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irs3Okay, get your outrage ready followed by your thinking caps. It, to pare a Bette Davis phrase, “is going to be a bumpy ride.”

Let’s get rid of the outrage first.

  1. It’s bad to target identifiable public groups of people for special scrutiny unless they are promoting pedophilia or making Adolph Hitler’s birthday a national holiday.
  2. A man as smart as President Obama is, is surely very good at getting elected and surely very bad at managing his Administration–at least he has a lot of really incompetent people working for him that aren’t doing him any favors.
  3. Anything that gives Tea Potters the ability to dance in the street in glee is just wrong on so many levels–mostly because they dress like idiots who missed the bus to the Super Bowl tailgate party.
  4. Fourth, Jon Stewart already said it better than you could anyway with this:

“Well, congratulations, President Barack Obama, Conspiracy theorists who generally can survive in anaerobic environments have just had an algae bloom dropped on their fucking heads, thus removing the last arrow in your pro-governance quiver: skepticism about your opponents.”

TeaPotters should of course get somebody to explain to them what he said meant.

Okay, outrage over.

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Now, let’s examine the facts, which are still fairly small in number, which allows me the joyous whimsy of speculating all over the place about both what might have happened and why. Given that I’m reputed worldwide to be a fairly decent prognosticator (if you don’t count the times I was wrong), I’m sure you will find my analysis spot on as they say or don’t say. You choose. (We are not getting into the DOJ “new” scandal today, so relax, you won’t go into brain overheating).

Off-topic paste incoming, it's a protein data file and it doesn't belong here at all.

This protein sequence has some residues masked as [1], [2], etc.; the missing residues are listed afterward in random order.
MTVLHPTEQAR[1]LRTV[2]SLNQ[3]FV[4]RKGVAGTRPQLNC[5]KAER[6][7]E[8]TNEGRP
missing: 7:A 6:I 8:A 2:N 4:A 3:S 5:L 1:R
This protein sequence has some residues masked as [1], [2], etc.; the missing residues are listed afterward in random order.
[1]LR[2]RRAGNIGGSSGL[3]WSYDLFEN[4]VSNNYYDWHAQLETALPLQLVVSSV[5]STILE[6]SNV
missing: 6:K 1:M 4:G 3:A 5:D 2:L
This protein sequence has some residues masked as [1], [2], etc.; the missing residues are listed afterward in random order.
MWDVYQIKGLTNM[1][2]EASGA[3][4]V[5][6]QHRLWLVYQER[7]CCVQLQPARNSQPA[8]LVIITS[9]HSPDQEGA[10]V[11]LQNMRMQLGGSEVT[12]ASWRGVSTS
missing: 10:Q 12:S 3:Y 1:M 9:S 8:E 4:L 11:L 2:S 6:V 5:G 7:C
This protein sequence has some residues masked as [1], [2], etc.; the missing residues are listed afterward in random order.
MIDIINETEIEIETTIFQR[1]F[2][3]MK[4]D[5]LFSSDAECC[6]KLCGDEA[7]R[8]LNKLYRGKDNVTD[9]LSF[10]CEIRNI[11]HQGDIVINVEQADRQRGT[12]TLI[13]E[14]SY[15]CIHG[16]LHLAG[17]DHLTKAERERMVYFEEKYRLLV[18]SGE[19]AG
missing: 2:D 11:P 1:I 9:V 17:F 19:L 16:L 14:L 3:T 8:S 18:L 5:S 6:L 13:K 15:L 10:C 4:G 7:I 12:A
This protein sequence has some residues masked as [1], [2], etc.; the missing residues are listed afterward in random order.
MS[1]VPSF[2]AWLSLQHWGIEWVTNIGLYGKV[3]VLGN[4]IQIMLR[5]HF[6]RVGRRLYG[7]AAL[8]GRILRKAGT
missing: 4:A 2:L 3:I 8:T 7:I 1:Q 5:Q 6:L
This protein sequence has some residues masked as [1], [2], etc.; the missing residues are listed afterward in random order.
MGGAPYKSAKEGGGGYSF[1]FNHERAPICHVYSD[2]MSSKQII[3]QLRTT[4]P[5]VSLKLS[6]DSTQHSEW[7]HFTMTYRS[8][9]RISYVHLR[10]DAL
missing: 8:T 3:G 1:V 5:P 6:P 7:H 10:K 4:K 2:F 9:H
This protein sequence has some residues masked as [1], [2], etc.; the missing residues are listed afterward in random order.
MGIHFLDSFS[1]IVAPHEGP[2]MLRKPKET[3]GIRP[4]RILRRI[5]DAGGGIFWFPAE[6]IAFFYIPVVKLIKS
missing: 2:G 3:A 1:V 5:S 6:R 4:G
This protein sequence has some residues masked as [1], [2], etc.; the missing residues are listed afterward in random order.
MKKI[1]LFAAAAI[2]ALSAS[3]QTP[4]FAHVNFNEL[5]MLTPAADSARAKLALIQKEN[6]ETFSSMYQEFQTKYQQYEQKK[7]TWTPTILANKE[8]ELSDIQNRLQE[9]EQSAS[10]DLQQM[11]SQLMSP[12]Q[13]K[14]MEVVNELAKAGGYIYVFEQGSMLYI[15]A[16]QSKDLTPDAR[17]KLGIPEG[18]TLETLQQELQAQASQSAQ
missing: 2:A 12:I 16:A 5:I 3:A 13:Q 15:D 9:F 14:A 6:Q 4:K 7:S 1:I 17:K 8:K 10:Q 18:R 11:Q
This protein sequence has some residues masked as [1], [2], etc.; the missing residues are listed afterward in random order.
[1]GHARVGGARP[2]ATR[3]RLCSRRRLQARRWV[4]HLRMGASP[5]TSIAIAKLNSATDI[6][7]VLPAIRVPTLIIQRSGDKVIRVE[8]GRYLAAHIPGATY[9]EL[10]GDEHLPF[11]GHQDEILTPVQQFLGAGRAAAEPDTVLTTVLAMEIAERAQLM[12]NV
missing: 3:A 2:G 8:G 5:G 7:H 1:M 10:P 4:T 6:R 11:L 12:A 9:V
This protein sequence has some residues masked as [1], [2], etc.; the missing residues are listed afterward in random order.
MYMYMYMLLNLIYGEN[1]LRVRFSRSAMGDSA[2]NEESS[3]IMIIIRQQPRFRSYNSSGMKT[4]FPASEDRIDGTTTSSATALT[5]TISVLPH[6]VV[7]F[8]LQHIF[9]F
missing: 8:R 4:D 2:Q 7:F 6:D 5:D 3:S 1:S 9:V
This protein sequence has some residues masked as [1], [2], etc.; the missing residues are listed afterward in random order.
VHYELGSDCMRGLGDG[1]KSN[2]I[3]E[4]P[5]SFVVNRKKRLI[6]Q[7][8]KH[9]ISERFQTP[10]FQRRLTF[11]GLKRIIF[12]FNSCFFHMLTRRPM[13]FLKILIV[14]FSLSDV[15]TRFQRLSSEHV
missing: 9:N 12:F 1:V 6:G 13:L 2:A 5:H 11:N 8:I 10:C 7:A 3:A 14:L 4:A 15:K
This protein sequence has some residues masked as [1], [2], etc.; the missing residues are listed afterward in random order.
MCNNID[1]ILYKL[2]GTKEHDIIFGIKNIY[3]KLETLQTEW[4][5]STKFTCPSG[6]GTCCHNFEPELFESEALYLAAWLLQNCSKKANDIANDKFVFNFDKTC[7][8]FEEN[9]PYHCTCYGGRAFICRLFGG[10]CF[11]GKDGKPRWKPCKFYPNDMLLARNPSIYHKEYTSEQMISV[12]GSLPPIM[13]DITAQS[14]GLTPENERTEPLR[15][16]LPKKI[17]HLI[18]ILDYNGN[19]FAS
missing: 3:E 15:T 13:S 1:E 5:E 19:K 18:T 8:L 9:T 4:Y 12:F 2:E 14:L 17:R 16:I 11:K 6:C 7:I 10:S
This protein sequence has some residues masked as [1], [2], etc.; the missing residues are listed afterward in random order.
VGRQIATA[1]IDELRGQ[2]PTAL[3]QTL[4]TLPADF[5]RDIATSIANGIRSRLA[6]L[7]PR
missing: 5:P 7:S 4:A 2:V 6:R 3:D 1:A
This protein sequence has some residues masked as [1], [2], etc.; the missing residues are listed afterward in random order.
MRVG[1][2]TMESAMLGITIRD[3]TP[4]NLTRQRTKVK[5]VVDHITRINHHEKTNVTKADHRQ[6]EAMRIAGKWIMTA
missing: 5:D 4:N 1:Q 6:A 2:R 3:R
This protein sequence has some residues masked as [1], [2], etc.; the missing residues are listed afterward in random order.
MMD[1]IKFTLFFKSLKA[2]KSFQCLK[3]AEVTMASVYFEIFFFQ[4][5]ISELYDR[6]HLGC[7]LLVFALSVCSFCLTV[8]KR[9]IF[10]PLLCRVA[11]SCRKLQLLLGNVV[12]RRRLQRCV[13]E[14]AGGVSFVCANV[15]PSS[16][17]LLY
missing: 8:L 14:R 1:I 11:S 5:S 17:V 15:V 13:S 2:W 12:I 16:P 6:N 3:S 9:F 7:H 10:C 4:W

Okay, let’s begin.

This goes back, in my humble opinion, and with a tiny bit of help from the ever bubbly Contrarian, to *drum roll* Citizens United. That amazingly short-sighted, ill-thought-out, and all around stupid decision opened the floodgates as you no doubt recall to all kinds of bad things. Corporations could give unlimited amounts of money to elect those persons who would support their cause that the only good dollar is one in the pocket of a rich person, for only they know what to do with it.

Okay, okay, so it also allowed all sorts of other “groups” to also gather and spend tons of dough to influence the minds of mostly mind-numbingly stupid voters.

With me so far?

So a lot, and I do mean a lot, of folks figured out that they wanted to get in on the action.

In the world of the IRS is a thing called a 501 (c) 4. This is a tax-exempt status, not quite as pure as a 501 (c)3 status. It allows you to collect money and not pay taxes on it, but the donor can’t claim it as a tax-exempt donation. The status is reserved for groups who operate “for the promotion of the public welfare.”

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See the truck? See the truck drive through the gigantic hole in the wall?

What the hell is public welfare?

Well, I knew you would ask that.

The ACLU is considered to do so. But so is the NRA.

See the more rigorous status, the 501 (c) 3 status requires that you stay the hell out of politics in any way shape or form. The 501 (c) 4 status is a bit more lenient. It allows one to lobby for legislation and also to engage in political activities as “long as their primary activity is the promotion of social welfare.” The mack truck as you can see is still driving right on through.

So a whole bunch of organizations pop up, all claiming they are for the public welfare, when in reality they are really about promoting candidates and issues. Enter the TeaPotters and various other right-wing groups.  To be fair, and we aim for fair,  there are (although to lesser number) plenty of left-wing organizations who also are trying to do the same thing.